Recently at IDRsolutions my colleagues have spent a lot of time traveling to different conferences such as Oracle Code One and DevFest. One of the complaints my colleagues have is the amount of luggage they have to carry, especially when they still want to work on code for our Java PDF Viewer and SDK, PDF to HTML5 converter and a Java ImageIO replacement.
Having previously written an article on the ‘The 10 Best Android Apps for Designers and Web Developers’ as I spend a lot of my time on the web development and designing side of things, it occurred to me that Android is an extremely powerful platform (and open source) and I would be sure to find useful Apps and IDE’s for Java Coders and Programmers.
So to help make things easier for them, and with my keen interest in technology and love of gadgets, I grabbed my trusty Android phone to see what I could find.
JavaIDEdroid is an IDE (integrated development environment) that can run on Android and allows you to natively create Android applications without the need to use the Android SDK on Mac, Windows or Linux. It comes equipped with an aapt tool, compiler for Java, dx tool, DexMerger tool, ApkBuilder, zipsigner-lib (this library also does the zipalign), SpongyCastle Library, BeanShell Interpreter and JavaRunner, which allows running of any binary Java command line applications (.jar file).
Java Editor is a very easy-to-use and simple Java editor. It’s limited in functionality but it can color the syntax nodes, attributes, properties, events and also supports auto-completion and search and replace. It can open default files with the extensions jav & java.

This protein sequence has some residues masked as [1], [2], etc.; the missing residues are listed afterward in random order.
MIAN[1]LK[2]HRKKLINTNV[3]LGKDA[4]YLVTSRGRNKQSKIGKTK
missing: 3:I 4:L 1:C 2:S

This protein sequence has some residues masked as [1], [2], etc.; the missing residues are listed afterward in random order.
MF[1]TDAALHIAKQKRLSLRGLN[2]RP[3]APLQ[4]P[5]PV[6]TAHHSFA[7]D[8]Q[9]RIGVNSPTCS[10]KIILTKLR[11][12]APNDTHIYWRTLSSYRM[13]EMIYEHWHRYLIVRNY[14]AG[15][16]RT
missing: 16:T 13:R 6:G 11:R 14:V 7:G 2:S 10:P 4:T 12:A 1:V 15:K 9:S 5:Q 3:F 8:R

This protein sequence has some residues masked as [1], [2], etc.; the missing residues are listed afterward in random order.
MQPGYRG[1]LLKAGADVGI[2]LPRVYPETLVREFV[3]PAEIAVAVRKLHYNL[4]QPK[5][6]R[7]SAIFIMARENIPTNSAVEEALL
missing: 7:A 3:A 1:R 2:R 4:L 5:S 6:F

There is also a premium version with SFTP/FTP, Dropbox, Drive and Box support (great if you are on the move), custom themes (for those that want to customize everything), external commands through SSH and root mode.
Dcoder is a mobile coding IDE that is designed to help you learn to programme. It supports over 30 programming languages, including Java, C, C++, Python, C#, PHP and Ruby. Dcoder has a Rich Text Editor which has syntax highlighting, some autocomplete features and undo/redo. It also comes with algorithm problems for you to solve, to help you learn.
It can also mark where the important code is, comes with a built-in file browser (in case your phone doesn’t have one), supports internal and external SD card memory and also supports other file browsers (Dropbox, File Expert, FX, Astro File Manager, etc).
AIDE is an integrated development environment (IDE) for developing real Android apps directly on your Android device. It comes with interactive coding lessons and step-by-step tutorials for app development and Java programming skills. You can visually design apps, write code with the editor which can do code completion, real-time error checking, refactoring, smart code navigation and more.
AIDE supports Java/Xml and the Android SDK, apps with C/C++ and the Android NDK as well as pure Java console applications. It is fully compatible with Dropbox and allows easy download of your code from your Dropbox and sync back your changes. It can also open Android Studio projects which follow the default folder structure. AIDE also supports Git for professional development.
Java N-IDE was created to help people learn Java. It is a lightweight IDE that only supports Java. However, it does come with an offline compiler, autocomplete and code formatter. It is an open-source IDE with more features currently being worked on.
Hopefully, this guide has given you some useful ideas of what editors and IDEs you can use if you are on the go and also gives you a bigger insight into what your Android phone/tablet can do in terms of coding/programming.
Do you use your Android Phone or Tablet in a similar way? Let us know what apps you use.
If you are interested in IDE articles take a look at:
- The Best Tools for a Road Warrior – 10 Best Cloud IDE’s
- The Top 11 Free IDE for Java Coding, Development and Programming
- What we love and hate about Java IDE’s – An Introduction
- Tp 8 IDEs for Programmers, Coders and Beginners on the Raspberry Pi
We now have a series of articles on what is new in Java 9:
- An Introduction to Java 9
- Java 9 Modularity Explained in 5 minutes
- Java 9 jlink explained in 5 minutes
- Why HTTP/2 Client in Java 9 is important
- How HTML5 Javadocs in Java 9 will make your life easier